An incredible interweaving of races, civilizations and systems of government; an interesting fusion of customs and cultures; an amazing ever-changing landscape with stunning coastlines, whitewashed hill towns, citrus groves and turquoise seas are the attractions on this enchanting journey from Naples to the wonders of Puglia.
Naples, the capital of the Campania region, is Italy’s third largest municipality after Rome and Milan. Neápolis, the “new city” of the ancient Greeks, became the resplendent capital of Southern Italy which is still known as Magna Graecia today, as it was in ancient times. Greek settlements were established in the area since the second millennium BC. In the 6th century BC, Naples played a key role merging Greek culture into Roman society, eventually becoming a major cultural centre of the Roman Republic. It remained influential after the fall of the Western Roman Empire, serving as the capital city of the Kingdom of Naples from 1282 – 1816. By the 17th century, Naples had become Europe’s second largest city after Paris and the largest Mediterranean city with a population of around 250,000. It was a major cultural hub during the Baroque era and was home to artists, philosophers and writers. The classical world was in vogue following the rediscovery of the remarkably intact Roman ruins of Pompeii and Herculaneum and Naples went through a period of Neoclassicism. At the turn of the 20th century, “Liberty Napoletano”, a local version of Art Nouveau, developed in the city. Having long been a centre of art and architecture, Naples is dotted with Medieval, Baroque and Renaissance churches, castles and palaces. Covering an area of over 720 hectares, the sprawling Historic Centre of Naples was designated a UNESCO World Heritage Site in 1995.
Magna Graecia, a term coined by the Romans, refers to the coastal areas of Southern Italy which were colonized by various ancient Greek citystates from the 8th to 5th centuries BC. Greek colonists selected the area due to the fertility of the land and its geographical position along the trade route of the Greeks, Etruscans and Phoenicians. During the late 5th century BC, there was increasing conflict with indigenous communities, in particular, the Oscan tribes based in the Apennine Mountains. As these peoples gradually migrated into the fertile plains, they became greatly influenced by the Greek political system of the polis or “city-state.” They readily adopted the polis model with its judicial, cultural and social structure, as well as the art, architecture, religion and even the language of the Greeks. In the following centuries, the settlements gradually came in contact with Rome and by 89 BC, all the cities of Magna Graecia were completely under Roman control.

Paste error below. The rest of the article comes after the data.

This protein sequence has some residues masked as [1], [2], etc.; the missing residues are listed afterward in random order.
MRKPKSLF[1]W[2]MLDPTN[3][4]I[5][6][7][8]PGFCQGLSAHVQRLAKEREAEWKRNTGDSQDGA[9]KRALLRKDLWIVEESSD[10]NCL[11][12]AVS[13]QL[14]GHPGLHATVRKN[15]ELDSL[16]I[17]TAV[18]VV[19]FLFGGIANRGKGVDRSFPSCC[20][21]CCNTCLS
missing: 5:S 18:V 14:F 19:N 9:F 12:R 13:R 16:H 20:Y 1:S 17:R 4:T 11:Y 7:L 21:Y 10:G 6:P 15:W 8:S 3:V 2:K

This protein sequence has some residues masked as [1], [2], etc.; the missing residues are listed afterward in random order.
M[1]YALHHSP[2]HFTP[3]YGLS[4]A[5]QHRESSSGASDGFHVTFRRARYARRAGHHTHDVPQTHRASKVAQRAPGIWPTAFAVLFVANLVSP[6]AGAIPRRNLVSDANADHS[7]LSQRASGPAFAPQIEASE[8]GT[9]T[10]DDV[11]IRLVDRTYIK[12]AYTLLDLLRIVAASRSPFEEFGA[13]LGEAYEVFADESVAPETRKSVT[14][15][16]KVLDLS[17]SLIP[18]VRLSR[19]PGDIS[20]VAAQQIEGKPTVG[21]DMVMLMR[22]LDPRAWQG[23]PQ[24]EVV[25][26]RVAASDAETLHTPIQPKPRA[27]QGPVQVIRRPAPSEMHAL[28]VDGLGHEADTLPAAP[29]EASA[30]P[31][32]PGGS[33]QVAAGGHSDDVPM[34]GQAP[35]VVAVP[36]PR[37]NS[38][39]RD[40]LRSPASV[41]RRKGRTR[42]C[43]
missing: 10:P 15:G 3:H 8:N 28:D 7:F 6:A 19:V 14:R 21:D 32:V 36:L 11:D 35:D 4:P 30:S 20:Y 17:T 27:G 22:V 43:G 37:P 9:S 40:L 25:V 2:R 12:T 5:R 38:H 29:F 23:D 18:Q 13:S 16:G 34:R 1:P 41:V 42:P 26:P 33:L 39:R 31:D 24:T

Professor Puay-peng Ho is currently the Head of the Department of Architecture at the National University of Singapore. Previously he was Professor of Architecture at The Chinese University of Hong Kong. He received his First Class Honours degree in Architecture from the University of Edinburgh and a Ph.D. in Art History from the School of Oriental and African Studies, University of London. His thesis was focused on Buddhist art and architecture of the Tang dynasty. Dr. Ho is a member of the Royal Institute of British Architects and the Society of Architectural Historians. His research interests and publications are in the areas of Chinese art and architectural history, vernacular architecture, and architectural theory.